The current DLP strategy can be expressed as the ‘Large Minority’ line. With a relatively small presence in all levels of government, the DLP is unable to enact a law by itself. Only ten of the 299 seats in the National Assembly belong to the DLP, but this does not mean that the positions and policies espoused by the DLP are also in the minority. The ’large minority’ line, although it may sound like a contradiction, represents the will of the party to actively politicize the general public in issue where the voices of the people are not adequately represented in parliament. This is done through joint efforts with mass movements, with the aim of expanding public support for a progressive structural reform of society, while at the same time laying the foundation for social change and seizure of political power.

The most recent example of putting this party line into practice has been the movement against the dispatch of troops to Iraq. Despite the fact that the majority of the people in Korea oppose sending troops to Iraq, the National Assembly has allowed the dispatch bill to pass through. The DLP has been at the forefront of organizing the struggle against the dispatch of Korean combat troops outside of the parliamentary arena, while actively proposing resolutions and bills to cancel or oppose the dispatch. The struggle against the government’s bill to retroactively change the law regarding irregular workers in 2004, in which the party closely collaborated with trade unions and other labor movement organizations to block the government’s proposal while proposing a reform that would increase the level of protection contingent workers received, is another example.

 Structure

Decision Making

Everyone who shares the ideals and platform of the party is welcome to become a member through proper procedures.

The DLP Congress is held annually (normally in February) to set the direction of the party as well as to decide on its major activities, with extra sessions of the Congress organized when need arises. It is the highest decision making body within the DLP.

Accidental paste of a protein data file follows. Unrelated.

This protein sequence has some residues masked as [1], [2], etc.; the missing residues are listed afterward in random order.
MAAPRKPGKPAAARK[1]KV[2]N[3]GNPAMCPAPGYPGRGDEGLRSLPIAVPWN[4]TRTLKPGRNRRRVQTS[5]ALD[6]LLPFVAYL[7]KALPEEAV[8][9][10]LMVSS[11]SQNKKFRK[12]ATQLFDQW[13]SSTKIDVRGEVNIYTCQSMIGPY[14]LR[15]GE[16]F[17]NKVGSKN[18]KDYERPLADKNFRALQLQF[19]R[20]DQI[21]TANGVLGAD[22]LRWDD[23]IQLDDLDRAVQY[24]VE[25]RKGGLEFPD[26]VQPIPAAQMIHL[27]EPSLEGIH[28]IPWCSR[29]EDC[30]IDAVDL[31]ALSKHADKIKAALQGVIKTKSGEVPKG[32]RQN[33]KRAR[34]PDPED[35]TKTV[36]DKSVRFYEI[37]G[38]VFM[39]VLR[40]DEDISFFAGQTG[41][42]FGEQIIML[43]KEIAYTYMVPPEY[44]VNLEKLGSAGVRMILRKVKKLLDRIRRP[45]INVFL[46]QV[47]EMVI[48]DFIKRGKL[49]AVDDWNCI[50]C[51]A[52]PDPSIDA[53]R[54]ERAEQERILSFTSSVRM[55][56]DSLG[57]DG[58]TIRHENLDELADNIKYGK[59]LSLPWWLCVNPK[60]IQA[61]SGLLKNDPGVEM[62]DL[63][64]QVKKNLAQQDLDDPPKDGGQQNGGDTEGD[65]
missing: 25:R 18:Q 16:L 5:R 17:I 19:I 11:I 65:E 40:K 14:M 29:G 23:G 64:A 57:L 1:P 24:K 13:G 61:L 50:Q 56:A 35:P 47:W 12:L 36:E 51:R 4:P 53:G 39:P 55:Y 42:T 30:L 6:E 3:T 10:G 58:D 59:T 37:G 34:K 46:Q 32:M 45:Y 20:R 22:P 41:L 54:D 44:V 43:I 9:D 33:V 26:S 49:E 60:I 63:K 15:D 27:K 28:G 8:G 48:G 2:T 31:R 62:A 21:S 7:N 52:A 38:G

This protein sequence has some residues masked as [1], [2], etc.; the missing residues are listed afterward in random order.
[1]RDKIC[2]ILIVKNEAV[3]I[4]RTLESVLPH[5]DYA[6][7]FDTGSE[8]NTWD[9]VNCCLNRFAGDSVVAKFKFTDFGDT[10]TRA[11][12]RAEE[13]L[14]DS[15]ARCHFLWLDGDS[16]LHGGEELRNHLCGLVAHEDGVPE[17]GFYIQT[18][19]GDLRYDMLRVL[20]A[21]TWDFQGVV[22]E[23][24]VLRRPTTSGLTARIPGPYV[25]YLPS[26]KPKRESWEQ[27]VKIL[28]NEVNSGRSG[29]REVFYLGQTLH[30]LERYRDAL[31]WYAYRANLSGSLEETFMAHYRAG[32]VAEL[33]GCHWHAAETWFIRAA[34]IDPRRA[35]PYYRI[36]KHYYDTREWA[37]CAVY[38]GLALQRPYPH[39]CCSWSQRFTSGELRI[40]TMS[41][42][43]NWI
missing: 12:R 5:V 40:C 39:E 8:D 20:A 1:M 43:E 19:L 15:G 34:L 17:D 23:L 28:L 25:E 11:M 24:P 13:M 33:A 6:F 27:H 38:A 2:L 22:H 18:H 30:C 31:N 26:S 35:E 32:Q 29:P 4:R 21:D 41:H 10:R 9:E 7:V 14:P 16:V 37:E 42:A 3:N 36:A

The DLP holds quaterly Central Committee meetings to assess activities of the party and to approve appointments of officials. All delegates to the Congress and the Central Committee are elected directly by party members.

In addition, the DLP holds weekly Supreme Committee meetings to reach decisions on the party’s direction/position, and to address day-to-day matters. The Supreme Committee is the highest executive body within the party. The Supreme Committe consists of 13 members. A representative from the Korean Confederation of Trade Unions, one from the Korean Peasant League, the Parliamentary Leader of the party, the party President, the General Secretary, the Chairperson of the Policy Committe, and 7 other directly elected members. All the members, with the exception of the Parliamentary Leader, are elected by a direct vote by party members.

Party members are given the right to participate in elections within the party if they meet two requirements: 1) If three months have elapsed since the date they have joined 2) and they have paid the memberships fees for ten month out of the year (if their membership is less than a year, they cannot vote if they have missed more than two paiments).

Secretariat

The DLP has departments for administration, planning, organizing, training, public relations, external relations, IT as well as committees for planning and spokesman at its headquaters. Futhermore, the DLP has special commissions covering labor, peasantry, women, youth, anti-corruption, economic democracy, national reunification, local politics, sexual minorities and the environment. They are currently about 60 full time staff under the Secretariat and party headquaters.

It also has regional organizations at the the cities and provinces (16, each with 5-10 full time staff). Affiliated to these regional organizations are party branches at the electoral district level (currently about 150, each with 1 or 2 full time staff). These party chapters have local organizations (either at the workplace or at a neighborhood level). There are currently about 1200 such local organizations nationwide.